Time leaves thousands of people in the dark; PG&E scrambles
Some PG&E customers in El Dorado County without power are outraged after learning they may have to wait until January 5 for power to be restored.
Other residents told Mountain Democrat that they had been informed by PG&E that the restoration of power may not take place until January 9 or 10.
Snow began to fall on Sunday and the inconvenience of outages from downed trees and power lines is being felt across the county. Emily Saad, 33, who initially received a notification that her electricity would be restored on December 31, lives with her 102-year-old grandmother, Emmeline Saad, with her mother and husband on Sand Ridge Road in South County , an area where 2,675 customers were affected on Wednesday, according to data from PG&E.
“For a 102-year-old woman, almost a 103-year-old woman, that’s pretty awkward,” Emmeline said. “Thank goodness I have my family and I am not on oxygen.”
Emily has lived in Placerville for 1 1/2 years. Emmeline moved from Ohio to live with Emily this summer.
“We feel really bad because it’s cold and we can’t make her comfortable 24/7,” Emily said. “She is coughing, she has breathing problems. So those are definitely exacerbated, but she does a great job of being a real soldier through it. “
Emily said if the generator is not on, Emmeline is bundled up in her room with lots of blankets and immediately walks past her heater when the power is on. AccuWeather reported a high of 39 degrees Fahrenheit in Placerville on Wednesday and the temperature could drop to as low as 26 degrees on Friday.
Emily estimates that at least a few inches of snow has fallen in her neighborhood. She said she spent around $ 40 a day on propane and gas to run her low-power generator for eight to 12 hours.
“We’ve had to constantly go out and buy more gas this week just to make sure we’re in stock,” Emily told Mountain Democrat.
While they are careful not to run the generator around the clock, the cost of running their generator until Jan. 5 will cost them around $ 400, assuming power is restored, Emily said.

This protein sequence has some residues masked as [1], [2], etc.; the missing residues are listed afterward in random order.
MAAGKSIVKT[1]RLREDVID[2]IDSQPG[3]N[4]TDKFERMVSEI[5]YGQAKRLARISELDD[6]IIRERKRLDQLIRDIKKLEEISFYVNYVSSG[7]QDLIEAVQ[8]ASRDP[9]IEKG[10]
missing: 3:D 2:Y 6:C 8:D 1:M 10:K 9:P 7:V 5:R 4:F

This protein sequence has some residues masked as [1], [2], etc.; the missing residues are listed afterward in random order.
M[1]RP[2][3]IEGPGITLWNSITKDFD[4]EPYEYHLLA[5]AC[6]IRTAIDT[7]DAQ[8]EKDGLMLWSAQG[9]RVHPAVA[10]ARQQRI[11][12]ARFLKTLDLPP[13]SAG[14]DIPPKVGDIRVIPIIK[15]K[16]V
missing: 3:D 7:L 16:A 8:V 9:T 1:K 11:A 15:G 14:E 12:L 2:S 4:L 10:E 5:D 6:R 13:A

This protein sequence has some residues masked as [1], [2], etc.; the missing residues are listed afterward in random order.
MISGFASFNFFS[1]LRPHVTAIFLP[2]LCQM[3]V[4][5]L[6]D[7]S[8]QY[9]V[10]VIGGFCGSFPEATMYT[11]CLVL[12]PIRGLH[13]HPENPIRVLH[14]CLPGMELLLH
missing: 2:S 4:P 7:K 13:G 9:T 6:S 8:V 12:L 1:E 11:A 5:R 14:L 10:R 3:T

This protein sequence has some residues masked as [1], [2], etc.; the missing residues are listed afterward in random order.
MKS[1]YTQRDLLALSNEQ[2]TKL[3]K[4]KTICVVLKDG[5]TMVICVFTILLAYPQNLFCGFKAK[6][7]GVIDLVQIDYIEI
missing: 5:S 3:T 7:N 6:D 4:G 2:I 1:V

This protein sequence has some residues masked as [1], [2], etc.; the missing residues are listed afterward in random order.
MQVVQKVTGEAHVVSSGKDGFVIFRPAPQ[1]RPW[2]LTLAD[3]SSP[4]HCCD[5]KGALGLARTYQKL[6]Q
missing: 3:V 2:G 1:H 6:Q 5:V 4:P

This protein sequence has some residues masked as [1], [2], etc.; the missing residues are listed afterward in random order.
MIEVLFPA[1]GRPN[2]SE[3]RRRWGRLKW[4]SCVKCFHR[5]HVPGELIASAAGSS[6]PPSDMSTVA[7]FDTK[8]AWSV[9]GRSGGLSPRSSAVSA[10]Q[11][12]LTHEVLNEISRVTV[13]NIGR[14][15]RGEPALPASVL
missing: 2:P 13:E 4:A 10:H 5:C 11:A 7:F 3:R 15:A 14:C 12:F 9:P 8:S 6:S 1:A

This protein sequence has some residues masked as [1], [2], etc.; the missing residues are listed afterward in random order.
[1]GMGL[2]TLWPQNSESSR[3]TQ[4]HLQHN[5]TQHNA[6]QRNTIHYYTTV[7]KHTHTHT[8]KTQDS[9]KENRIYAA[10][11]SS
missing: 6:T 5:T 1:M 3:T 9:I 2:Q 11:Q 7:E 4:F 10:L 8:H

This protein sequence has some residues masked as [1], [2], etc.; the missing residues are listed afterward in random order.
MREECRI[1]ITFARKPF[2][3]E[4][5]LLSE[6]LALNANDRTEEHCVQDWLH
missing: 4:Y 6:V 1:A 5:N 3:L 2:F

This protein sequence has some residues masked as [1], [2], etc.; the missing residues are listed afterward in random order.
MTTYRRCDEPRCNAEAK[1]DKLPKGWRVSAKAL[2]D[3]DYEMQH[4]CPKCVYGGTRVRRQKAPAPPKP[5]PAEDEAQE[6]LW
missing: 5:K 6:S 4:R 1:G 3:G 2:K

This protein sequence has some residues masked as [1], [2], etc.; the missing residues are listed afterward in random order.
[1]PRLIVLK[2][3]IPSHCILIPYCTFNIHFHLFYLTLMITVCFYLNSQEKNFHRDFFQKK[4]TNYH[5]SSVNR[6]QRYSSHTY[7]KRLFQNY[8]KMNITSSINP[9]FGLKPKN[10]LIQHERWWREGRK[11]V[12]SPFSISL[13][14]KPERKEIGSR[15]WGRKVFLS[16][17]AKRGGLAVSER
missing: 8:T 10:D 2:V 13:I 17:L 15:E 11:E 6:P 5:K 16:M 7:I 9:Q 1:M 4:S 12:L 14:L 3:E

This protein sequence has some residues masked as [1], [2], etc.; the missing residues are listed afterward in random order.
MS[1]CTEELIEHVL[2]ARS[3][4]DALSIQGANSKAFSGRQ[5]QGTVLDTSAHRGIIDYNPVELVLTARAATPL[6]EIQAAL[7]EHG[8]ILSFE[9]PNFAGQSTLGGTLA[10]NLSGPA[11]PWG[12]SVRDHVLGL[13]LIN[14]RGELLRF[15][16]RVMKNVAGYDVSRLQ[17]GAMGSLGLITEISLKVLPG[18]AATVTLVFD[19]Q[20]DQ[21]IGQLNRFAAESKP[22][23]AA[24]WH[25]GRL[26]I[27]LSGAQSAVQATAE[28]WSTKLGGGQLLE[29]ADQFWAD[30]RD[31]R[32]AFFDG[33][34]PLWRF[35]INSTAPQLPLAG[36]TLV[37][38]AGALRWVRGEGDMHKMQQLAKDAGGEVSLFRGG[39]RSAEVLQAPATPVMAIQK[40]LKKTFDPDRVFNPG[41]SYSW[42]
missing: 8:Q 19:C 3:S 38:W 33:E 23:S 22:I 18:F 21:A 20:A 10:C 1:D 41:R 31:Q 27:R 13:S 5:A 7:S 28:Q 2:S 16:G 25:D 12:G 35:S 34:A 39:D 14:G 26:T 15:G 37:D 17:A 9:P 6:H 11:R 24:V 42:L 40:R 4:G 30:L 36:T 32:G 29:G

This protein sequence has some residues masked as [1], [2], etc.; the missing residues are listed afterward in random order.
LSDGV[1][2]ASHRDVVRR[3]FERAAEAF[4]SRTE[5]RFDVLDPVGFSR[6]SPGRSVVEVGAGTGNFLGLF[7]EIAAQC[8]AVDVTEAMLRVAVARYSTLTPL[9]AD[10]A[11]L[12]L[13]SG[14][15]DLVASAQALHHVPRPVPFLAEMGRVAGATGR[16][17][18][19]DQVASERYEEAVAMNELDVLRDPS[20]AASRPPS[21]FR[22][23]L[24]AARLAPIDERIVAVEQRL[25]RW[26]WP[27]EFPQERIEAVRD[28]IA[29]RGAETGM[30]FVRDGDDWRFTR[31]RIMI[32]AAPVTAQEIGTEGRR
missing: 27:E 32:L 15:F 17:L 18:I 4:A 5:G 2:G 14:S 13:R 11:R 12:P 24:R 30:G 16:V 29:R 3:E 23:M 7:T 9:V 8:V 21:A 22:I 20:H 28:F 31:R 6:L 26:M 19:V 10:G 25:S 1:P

“We wouldn’t be able to be as stingy as we are now if she was on oxygen,” she added. “In fact, my neighbors have told me that their propane tanks are probably going to run out before January 5th, but we only have a small portable (generator). “
Residents across the county are in similar situations.
About 18,300 PG&E customers in the county went without power on Thursday, according to the PG&E outage website, compared to 27,000 El Dorado County customers who lost power on Monday.
Residents of the Georgetown area say more than 20 inches of snow has fallen in parts of the ditch. Residents of Pollock Pines say they received more than 2 feet of snow.
In addition, felled trees and heavy snow made it difficult to travel around the county.
The Georgetown Fire Department on Tuesday reported felled trees, power lines and auto collisions on Highway 193 and Wentworth Springs Road and even got a local resident’s help with a tractor on Wednesday to clear a path while responding to a medical emergency on Forest View Drive.
The fire department reported two days of non-stop service calls.
The El Dorado County Sheriff’s Office announced on Facebook that Sheriff John D’Agostini, acting as Director of Emergency Services, has signed a local emergency proclamation due to the storms, which is the first step in making state emergency funds available to El Dorado County for infrastructure repairs. .
Assembly Member Kevin Kiley (R-Rocklin) on Thursday called on Governor Gavin Newsom to deploy the National Guard to assist residents of El Dorado County without power, according to a press release from Kiley’s office.